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For HIAS’ New Executive Vice President, It’s Personal

May 25, 2021

Blog Post

Sharon Samber, HIAS.org

Sabrina Lustgarten, HIAS' new executive vice president and former director of HIAS Ecuador, outside Quito. October 2019.

(Isadora Romero for HIAS)

When Sabrina Lustgarten first started as HIAS Ecuador’s country director, her personal connection was the stuff of family lore. With her new promotion, she hopes to continue her mission and HIAS’ mission to help ensure the futures of many more families.

When Lustgarten’s grandparents fled World War II it was HIAS that stepped in to make certain they got to rebuild their lives in Colombia. It was an intervention that the family never forgot. And so it was with a sense of history and gratitude that Lustgarten began her career at HIAS more than 50 years later when she opened the office in Ecuador in 2003 to respond to the crisis in Colombia, where ongoing fighting had resulted in thousands of Colombians seeking asylum.

She called the job opportunity “a gift of life and fate,” and her chance to give back. Lustgarten gave back for nearly 20 years as HIAS Ecuador’s country director, and she will continue her work, only now as HIAS’ executive vice president, a new role within the organization. Lustgarten’s rise in the organization is both a personal recognition of her success and HIAS’ understanding of the importance of the direct service work of country offices. 

For Lustgarten, who started her new job just last week, the lessons learned at the very beginning of her time with HIAS still stand. With an initial $35,000 budget she could not even afford rent for an office, so she and her staff had to meet in coffee shops. Lustgarten’s first project helped refugees in Lago Agrio, a northern border city in the Amazon region that welcomed many Colombian families, and with only four part-time psychologists HIAS supported those refugees who had experienced trauma and torture.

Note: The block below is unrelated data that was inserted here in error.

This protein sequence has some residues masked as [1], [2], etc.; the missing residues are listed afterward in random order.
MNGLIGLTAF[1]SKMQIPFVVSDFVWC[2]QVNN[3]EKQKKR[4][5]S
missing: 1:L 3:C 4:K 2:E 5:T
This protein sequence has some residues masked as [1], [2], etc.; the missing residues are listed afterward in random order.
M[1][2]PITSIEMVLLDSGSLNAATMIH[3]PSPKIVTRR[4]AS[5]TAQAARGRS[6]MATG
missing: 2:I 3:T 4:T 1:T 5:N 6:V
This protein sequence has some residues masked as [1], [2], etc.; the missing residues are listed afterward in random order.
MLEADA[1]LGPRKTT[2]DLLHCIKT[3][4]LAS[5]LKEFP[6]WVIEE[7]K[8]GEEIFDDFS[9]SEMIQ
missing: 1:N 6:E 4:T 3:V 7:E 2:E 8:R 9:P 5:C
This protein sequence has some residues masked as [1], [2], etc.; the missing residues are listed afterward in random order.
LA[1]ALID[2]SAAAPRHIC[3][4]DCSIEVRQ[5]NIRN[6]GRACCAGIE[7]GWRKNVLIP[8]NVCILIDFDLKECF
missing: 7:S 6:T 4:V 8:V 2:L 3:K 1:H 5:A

The myriad challenges only made Lustgarten try harder. “It did not stop us from doing our best,” Lustgarten recalled. But the goal was and continues to be placing the refugees at the center of HIAS’ work, Lustgarten emphasizes. In her new role Lustgarten wants to strengthen collaboration between headquarters and the field, and among all international offices, but always with the refugee in mind.

“The refugee is the first person to attend to in the chain of responsibilities,” she said.

HIAS President and CEO Mark Hetfield echoed that sentiment. “Sabrina's presence at headquarters brings us closer to the field and the refugees we serve,” Hetfield said, noting that the Colombian-born and native Spanish speaker Lustgarten also knows how to lead. “Sabrina is the very personification of HIAS, and is already responsible for so much of our growth and success,” he said.

Lustgarten certainly leaves a legacy of profound change in Ecuador and across Latin America. After more than 18 years in Ecuador she built that small budget up to $17.8 million (2020) and expanded that non-office to 16 offices and 420 staff. In 2007, Lustgarted helped HIAS start operations in Venezuela; in 2010, in Panama; and in Peru in 2019. 

But it was in 2017 that Lustgarten found herself in the middle of the most acute crisis that the region had ever experienced: millions of Venezuelans fleeing and trying to rebuild their lives in neighboring countries. She and her staff were at the border at the peak of the crisis, when Venezuelan refugees entering Ecuador averaged more than 8,000 per day.

Knowing how to respond to people and changing situations is perhaps the greatest skill that Lustgarten brings to her leadership position. Her empathy and desire to improve allows her to understand how important it is to support everyone across the organization.

“All of us are overwhelmed, we are growing, so we have to be more supportive and do things smoothly and facilitate the work,” she said. “Everyone is moving forward but sometimes we can lose the connection, so we must work as a team. We need channels of communication.”

While HIAS is well known within the countries where it operates, Lustgarten admits that being recognized for its global reach is something that needs to be worked on, particularly in the United States, so that people can understand HIAS’ work more fully. 

“I think it is very important for HIAS to be better known to the external audience,” she said. “We are a truly international organization.”